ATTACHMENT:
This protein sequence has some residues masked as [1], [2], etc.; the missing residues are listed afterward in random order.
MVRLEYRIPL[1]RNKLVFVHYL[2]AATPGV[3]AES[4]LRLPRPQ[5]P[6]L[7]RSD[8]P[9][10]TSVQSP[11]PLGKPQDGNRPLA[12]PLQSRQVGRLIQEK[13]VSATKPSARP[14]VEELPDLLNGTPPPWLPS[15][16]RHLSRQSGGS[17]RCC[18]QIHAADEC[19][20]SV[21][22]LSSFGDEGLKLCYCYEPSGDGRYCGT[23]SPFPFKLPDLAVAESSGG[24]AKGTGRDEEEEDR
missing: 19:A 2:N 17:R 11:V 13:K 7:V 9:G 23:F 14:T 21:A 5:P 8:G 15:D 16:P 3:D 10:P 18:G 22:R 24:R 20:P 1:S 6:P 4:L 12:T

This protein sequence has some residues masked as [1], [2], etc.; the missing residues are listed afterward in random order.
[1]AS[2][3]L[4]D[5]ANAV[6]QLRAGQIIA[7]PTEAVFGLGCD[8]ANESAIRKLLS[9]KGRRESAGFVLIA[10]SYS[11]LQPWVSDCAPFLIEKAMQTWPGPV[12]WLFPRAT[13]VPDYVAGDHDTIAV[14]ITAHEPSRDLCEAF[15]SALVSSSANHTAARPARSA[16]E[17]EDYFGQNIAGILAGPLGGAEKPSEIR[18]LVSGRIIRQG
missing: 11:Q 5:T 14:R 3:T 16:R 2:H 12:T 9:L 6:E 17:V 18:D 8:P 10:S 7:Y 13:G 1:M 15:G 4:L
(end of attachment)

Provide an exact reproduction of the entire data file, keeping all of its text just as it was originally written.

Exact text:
This protein sequence has some residues masked as [1], [2], etc.; the missing residues are listed afterward in random order.
MVRLEYRIPL[1]RNKLVFVHYL[2]AATPGV[3]AES[4]LRLPRPQ[5]P[6]L[7]RSD[8]P[9][10]TSVQSP[11]PLGKPQDGNRPLA[12]PLQSRQVGRLIQEK[13]VSATKPSARP[14]VEELPDLLNGTPPPWLPS[15][16]RHLSRQSGGS[17]RCC[18]QIHAADEC[19][20]SV[21][22]LSSFGDEGLKLCYCYEPSGDGRYCGT[23]SPFPFKLPDLAVAESSGG[24]AKGTGRDEEEEDR
missing: 19:A 2:N 17:R 11:V 13:K 7:V 9:G 23:F 14:T 21:A 5:P 8:G 15:D 16:P 3:D 10:P 18:G 22:R 24:R 20:P 1:S 6:P 4:L 12:T

This protein sequence has some residues masked as [1], [2], etc.; the missing residues are listed afterward in random order.
[1]AS[2][3]L[4]D[5]ANAV[6]QLRAGQIIA[7]PTEAVFGLGCD[8]ANESAIRKLLS[9]KGRRESAGFVLIA[10]SYS[11]LQPWVSDCAPFLIEKAMQTWPGPV[12]WLFPRAT[13]VPDYVAGDHDTIAV[14]ITAHEPSRDLCEAF[15]SALVSSSANHTAARPARSA[16]E[17]EDYFGQNIAGILAGPLGGAEKPSEIR[18]LVSGRIIRQG
missing: 11:Q 5:T 14:R 3:T 16:R 2:H 12:T 9:L 6:E 17:V 18:D 8:P 10:S 7:Y 13:G 1:M 15:G 4:L